let user = await User.findBy('email', email)
    if (user) { return done(null, false) }

    // Create new user and return the user - successRedirect
    let newUser = await User.create({
      passwordHash: bcrypt.hashSync(password, 10), // hash the password early
      phone: req.body.phone

    // save the user_id to the req.user property
    return done(null, {id: newUser.id})

Once we have our strategy we create two methods, 1 to render the signup form and the second to pass the forms payload to the passport signup strategy and handle the appropriate redirects.

// auth/register.js

// GET route to render signup page
register.signupPage = (req, res, next) => {

// POST route to signup user and redirect 
register.signup = passport.authenticate('local-signup', {
  successRedirect: '/users/profile',
  failureRedirect: '/signup',
  failureFlash: {
    type: 'messageFailure',
    message: 'Email already taken.'
  successFlash: {
    type: 'messageSuccess',
    message: 'Successfully signed up.'

Later in our routes/index.js we will pass these two paths to:

// routes/index.js
  .get('/signup', auth.signupPage)
  .post('/signup', auth.signup)

Visiting GET '/signup' will render the HTML signup form.

// views/auth/signup

<form action="/signup" method="POST">
  <input type="email" placeholder="enter email" name="email" required>
  <input type="password" placeholder="enter password" name="password" required>
  <input type="tel" placeholder="enter phone" name="phone">
  <input type="submit" value="Login">

Submitting the payload will then trigger the passport signup strategy and redirect accordingly. Passport.js enables us to set the success and failure flash messages in the passport.authenticate method. This is then accessible via req.flash().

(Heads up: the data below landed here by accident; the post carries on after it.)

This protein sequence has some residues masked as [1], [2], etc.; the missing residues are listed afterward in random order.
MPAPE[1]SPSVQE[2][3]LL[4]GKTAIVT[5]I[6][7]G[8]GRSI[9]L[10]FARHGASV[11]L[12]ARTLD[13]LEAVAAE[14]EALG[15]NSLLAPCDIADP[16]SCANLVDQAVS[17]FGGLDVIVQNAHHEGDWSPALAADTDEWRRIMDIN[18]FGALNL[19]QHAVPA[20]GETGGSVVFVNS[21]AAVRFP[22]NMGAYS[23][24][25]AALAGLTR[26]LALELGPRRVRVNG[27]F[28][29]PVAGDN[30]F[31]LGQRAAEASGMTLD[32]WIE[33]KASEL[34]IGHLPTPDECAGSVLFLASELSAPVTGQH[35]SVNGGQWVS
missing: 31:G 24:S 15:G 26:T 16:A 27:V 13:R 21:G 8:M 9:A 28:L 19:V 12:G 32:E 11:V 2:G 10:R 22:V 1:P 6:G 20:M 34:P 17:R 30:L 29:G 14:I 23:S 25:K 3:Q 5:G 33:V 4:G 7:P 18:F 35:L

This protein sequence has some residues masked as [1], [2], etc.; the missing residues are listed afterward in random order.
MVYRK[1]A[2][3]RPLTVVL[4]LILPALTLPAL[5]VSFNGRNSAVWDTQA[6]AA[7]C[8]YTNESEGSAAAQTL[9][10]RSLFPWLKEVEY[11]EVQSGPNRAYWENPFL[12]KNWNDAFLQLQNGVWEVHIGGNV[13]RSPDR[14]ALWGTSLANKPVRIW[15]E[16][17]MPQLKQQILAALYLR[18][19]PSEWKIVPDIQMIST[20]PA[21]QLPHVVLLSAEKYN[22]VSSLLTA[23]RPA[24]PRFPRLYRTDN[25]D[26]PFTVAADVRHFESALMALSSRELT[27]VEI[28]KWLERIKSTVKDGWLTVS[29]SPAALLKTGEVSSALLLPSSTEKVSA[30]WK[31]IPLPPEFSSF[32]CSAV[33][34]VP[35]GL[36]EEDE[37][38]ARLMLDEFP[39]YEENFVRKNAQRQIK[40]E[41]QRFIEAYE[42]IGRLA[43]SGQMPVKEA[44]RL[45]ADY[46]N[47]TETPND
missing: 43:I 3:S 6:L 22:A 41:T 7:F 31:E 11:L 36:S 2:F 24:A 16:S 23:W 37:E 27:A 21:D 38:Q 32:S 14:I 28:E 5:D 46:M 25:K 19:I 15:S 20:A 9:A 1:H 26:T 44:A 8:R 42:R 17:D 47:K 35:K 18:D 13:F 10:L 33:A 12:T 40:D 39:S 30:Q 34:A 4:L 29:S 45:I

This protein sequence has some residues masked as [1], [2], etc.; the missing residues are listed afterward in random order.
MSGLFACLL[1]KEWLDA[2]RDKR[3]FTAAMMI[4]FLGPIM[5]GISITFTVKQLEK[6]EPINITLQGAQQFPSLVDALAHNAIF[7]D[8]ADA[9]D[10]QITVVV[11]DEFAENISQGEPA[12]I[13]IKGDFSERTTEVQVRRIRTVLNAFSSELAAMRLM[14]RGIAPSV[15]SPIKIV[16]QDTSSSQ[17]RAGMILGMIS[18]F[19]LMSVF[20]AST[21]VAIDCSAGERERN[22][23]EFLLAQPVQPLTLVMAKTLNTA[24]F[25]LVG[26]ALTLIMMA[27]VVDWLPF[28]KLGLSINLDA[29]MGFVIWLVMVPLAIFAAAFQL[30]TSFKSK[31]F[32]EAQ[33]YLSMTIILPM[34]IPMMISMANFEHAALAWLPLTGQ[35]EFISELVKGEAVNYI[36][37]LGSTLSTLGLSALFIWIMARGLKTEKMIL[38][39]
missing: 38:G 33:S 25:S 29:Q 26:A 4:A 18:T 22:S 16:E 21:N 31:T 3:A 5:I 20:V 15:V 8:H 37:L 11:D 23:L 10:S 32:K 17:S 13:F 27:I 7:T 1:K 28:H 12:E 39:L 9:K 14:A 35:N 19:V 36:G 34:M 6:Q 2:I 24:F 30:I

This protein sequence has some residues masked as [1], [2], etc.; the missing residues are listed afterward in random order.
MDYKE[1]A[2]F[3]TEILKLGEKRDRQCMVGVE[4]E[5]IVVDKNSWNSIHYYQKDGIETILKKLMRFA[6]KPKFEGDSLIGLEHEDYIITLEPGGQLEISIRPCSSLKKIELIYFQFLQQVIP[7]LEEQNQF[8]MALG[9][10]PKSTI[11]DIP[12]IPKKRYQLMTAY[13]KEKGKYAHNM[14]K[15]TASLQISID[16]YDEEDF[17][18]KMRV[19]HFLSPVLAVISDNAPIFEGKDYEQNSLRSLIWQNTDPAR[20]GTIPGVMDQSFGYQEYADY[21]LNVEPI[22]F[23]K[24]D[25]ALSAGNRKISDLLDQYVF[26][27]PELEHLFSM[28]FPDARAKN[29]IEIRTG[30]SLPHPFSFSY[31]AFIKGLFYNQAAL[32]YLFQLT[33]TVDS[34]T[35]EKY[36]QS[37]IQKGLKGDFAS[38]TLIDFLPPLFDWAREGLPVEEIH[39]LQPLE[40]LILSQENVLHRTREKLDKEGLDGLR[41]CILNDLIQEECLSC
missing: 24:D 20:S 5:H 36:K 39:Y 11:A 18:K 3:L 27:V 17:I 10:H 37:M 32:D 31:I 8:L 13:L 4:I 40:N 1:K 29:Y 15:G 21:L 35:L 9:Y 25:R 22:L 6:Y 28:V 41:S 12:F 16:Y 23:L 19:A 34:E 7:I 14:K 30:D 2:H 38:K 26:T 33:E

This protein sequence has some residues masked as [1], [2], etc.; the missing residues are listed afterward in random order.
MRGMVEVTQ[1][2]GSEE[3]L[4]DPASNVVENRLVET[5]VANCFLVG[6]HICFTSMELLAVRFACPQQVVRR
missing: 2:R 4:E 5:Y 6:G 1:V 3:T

2. Login and Logout Authentication

Login and logout authentication follows the similar approach as registering new users.

We create a new local-login passport strategy which checks the DB if the user exists and if the submitted password matches the passwordHash in the DB (using bcrypt). If it does, we call done with the serialized user_id saved as a session in req.user and then trigger the successRedirect path. If not we call done(null, false) which triggers the failureRedirect path.

Similarly we create a loginPage path which renders the HTML login form and a method to handle the POST login request.

A logout path is straight forward, we call req.logout() which clears the session, we flash a message and redirect to a URL.

let logInOut = module.exports = {}

// Dependencies
let bcrypt = require('bcrypt');
let passport = require('passport');
let LocalStrategy = require('passport-local').Strategy;
let User = require('../repositories/userRepository.js')

passport.use('local-login', new LocalStrategy({
    // Fields to accept
    usernameField: 'email', // default is username, override to accept email